ANNAPOLIS, Md. — John Higgins, head coach of the Navy men's swimming team from 1950-73 and a twice-inducted member of the International Swimming Hall of Fame, passed away Sunday in Annapolis at the age of 88 due to pneumonia.
Born May 8, 1916, in Providence, R.I., Higgins placed fourth in the breaststroke for the United States at the 1936 Olympics while still in high school. He would go on to earn All-America status in the breaststroke from 1938-40 and win the 1940 NCAA 200-yard butterfly title
as a student-athlete at Ohio State. At one time he held 10 world and
21 American swimming records and, just like Michael Phelps at last summer's World Championships, once broke five world records in a single meet. Later in life he would go on to win 18 national titles on the masters swimming level.
After graduating from Ohio State in 1940, Higgins enlisted in the Navy and served as a flight instructor in Pensacola, Fla., before reporting to sea duty on aircraft carriers and at naval air stations. He served on active duty from 1941-54 before entering the reserves with the rank of commander.
Higgins was assigned to the Naval Academy in the summer of 1950 as the director of aquatics and as the coach of the swimming program, eventually becoming a civilian instructor and associate professor in 1954.
His Naval Academy teams compiled a 173-112-1 record in his 23-year stint as head coach. His 1960-61-62 squads combined to post a 36-6 record, with his 1961 team being the most successful team he coached at Navy.
The Mids that year posted a 13-1 mark and tied Yale for the Eastern Intercollegiate Swimming League title with a 7-1 league record. Among the Navy victories that season was a 48-47 triumph over Yale that ended the Bulldogs' 16-year, 201-straight dual-meet winning streak. The EISL championship meet began the following season and Navy swimmers and divers totaled 16 individual titles over the remainder of Higgins' tenure.
After his final season as coach of the team, he would serve as Navy's director of aquatics for another decade until his retirement from the Naval Academy. During this time he would help design Lejeune Hall, the present-day home for the Navy swimming and wrestling teams, as well as continue to serve as a swimming instructor.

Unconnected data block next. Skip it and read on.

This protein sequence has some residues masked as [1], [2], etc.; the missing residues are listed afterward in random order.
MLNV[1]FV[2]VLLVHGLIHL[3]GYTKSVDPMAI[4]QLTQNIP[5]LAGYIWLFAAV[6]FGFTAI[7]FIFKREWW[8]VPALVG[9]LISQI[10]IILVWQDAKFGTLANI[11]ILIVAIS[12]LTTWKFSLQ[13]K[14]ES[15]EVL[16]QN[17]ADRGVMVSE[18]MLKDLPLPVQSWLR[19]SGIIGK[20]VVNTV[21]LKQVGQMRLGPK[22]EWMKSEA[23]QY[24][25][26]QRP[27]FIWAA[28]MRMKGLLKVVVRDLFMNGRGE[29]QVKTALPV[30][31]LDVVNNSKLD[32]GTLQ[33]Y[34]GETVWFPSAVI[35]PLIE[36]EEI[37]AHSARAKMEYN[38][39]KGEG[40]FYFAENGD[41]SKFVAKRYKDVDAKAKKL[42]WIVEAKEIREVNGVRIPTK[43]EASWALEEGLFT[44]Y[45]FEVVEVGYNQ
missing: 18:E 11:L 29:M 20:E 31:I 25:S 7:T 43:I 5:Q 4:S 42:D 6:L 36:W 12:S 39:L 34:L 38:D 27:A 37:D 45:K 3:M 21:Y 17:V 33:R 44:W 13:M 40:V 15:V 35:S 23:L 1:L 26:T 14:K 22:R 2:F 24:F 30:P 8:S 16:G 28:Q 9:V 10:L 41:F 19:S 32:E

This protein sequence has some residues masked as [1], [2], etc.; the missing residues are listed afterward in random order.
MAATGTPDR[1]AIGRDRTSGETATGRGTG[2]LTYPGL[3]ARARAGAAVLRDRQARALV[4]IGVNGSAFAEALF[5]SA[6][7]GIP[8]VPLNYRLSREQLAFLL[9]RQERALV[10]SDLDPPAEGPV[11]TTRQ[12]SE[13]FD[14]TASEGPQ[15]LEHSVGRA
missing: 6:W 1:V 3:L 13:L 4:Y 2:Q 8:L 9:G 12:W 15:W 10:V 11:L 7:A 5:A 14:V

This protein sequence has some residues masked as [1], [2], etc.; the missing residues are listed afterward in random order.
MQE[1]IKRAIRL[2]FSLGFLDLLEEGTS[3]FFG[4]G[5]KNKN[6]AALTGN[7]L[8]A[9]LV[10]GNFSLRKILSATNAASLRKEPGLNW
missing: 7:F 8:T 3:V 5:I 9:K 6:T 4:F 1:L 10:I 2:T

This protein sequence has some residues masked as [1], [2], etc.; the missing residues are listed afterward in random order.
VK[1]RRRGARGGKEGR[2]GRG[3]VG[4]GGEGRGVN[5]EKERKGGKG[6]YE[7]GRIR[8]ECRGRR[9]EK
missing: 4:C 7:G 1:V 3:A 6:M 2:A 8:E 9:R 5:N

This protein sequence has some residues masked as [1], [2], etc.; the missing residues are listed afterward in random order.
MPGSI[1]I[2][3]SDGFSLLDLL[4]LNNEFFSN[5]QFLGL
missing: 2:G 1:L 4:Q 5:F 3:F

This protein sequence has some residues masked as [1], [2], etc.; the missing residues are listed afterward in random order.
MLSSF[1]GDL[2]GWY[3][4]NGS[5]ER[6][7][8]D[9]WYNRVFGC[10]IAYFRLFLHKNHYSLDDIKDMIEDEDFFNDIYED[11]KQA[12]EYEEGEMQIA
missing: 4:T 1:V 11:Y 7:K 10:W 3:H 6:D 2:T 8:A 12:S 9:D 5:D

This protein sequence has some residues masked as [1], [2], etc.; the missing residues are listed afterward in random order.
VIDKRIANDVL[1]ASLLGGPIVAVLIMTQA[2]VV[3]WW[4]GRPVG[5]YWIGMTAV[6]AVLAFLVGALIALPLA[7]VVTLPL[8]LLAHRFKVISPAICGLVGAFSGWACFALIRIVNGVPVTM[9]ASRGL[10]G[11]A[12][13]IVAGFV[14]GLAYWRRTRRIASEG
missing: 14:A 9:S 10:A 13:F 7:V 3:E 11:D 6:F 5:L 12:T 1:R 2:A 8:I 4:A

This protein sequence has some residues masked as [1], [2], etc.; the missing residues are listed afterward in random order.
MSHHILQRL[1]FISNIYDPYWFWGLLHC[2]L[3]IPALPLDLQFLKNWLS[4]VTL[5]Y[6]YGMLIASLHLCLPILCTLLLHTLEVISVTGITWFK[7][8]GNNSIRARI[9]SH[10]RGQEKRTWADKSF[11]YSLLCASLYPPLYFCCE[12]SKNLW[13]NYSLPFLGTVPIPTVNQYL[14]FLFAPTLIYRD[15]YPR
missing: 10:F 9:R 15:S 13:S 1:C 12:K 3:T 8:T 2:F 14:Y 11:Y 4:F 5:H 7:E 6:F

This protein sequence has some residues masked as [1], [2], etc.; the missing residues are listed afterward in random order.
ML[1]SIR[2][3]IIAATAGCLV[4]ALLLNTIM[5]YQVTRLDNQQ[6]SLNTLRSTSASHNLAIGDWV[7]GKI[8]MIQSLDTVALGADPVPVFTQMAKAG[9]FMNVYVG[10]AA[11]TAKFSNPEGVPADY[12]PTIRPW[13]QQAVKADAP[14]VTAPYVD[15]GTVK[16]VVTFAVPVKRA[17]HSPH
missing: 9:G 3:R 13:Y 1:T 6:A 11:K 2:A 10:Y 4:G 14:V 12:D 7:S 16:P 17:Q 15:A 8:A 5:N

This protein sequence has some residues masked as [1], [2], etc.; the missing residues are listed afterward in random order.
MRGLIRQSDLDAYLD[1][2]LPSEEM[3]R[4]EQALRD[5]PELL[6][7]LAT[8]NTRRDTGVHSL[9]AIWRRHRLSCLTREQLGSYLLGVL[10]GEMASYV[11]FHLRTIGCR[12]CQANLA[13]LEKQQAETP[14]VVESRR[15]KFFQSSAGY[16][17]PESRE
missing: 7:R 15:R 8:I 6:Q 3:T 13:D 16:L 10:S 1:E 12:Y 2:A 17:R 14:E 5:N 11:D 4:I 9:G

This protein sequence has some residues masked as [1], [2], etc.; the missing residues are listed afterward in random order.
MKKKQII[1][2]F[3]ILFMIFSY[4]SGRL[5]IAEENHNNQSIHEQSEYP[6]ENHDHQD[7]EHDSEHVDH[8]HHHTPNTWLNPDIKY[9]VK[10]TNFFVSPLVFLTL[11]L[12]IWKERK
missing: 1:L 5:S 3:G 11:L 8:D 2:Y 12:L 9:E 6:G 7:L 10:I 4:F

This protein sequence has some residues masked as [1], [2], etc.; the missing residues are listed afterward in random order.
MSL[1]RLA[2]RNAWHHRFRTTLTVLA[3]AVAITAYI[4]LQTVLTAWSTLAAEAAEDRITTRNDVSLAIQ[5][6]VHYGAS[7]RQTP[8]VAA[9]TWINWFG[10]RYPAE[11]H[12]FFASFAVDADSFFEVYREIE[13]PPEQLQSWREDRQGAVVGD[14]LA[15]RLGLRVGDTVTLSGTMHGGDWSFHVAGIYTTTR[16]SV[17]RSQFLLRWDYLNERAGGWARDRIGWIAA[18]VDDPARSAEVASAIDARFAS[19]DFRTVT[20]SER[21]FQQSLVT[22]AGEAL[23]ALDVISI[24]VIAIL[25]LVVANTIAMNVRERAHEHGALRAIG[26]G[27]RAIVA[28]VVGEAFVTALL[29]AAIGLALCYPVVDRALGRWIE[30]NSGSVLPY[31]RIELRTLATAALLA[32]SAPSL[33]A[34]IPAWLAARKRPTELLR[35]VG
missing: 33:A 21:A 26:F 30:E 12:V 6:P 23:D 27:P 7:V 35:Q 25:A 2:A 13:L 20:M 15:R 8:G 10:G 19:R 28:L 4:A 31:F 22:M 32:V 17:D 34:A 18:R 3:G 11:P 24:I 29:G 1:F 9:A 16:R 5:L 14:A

In addition to sending Naval Academy swimmers and divers to the Olympics and other national and international competitions, Higgins himself frequently served as a coach for the United States in international meets and for the U.S. Armed Forces at various world military games.
Higgins was inducted into the International Swimming Hall of Fame as a swimmer in 1971 and as a coach the following year. He also was inducted into the Rhode Island Heritage and Aquatics Hall of Fame, the Ohio State University Sports Hall of Fame, and the Maryland Swimming Hall of Fame.
Most recently, Higgins attended and was recognized at the 2002 Patriot League Swimming and Diving Championship held in Lejeune Hall.
His wife, Betts, who passed away in 1993, was one of the founders of the wedding hostesses program at the Naval Academy Chapel.
Higgins is survived by a son, John H. Higgins III of Winter Park, Fla., a daughter, Joan Graham of Annapolis, four grandchildren and six great-grandchildren.
A memorial service will be held at the Naval Academy Chapel the morning of Sept. 9, with inurnment in the columbarium to follow.
In lieu of flowers, contributions may be made to the Hospice of the Chesapeake, 445 Defense Highway, Annapolis, MD 21401, or the Naval Academy Foundation, 247 King George St., Annapolis, MD 21402, specifying the gifts be for excellence in leadership, swimming, diving and water polo.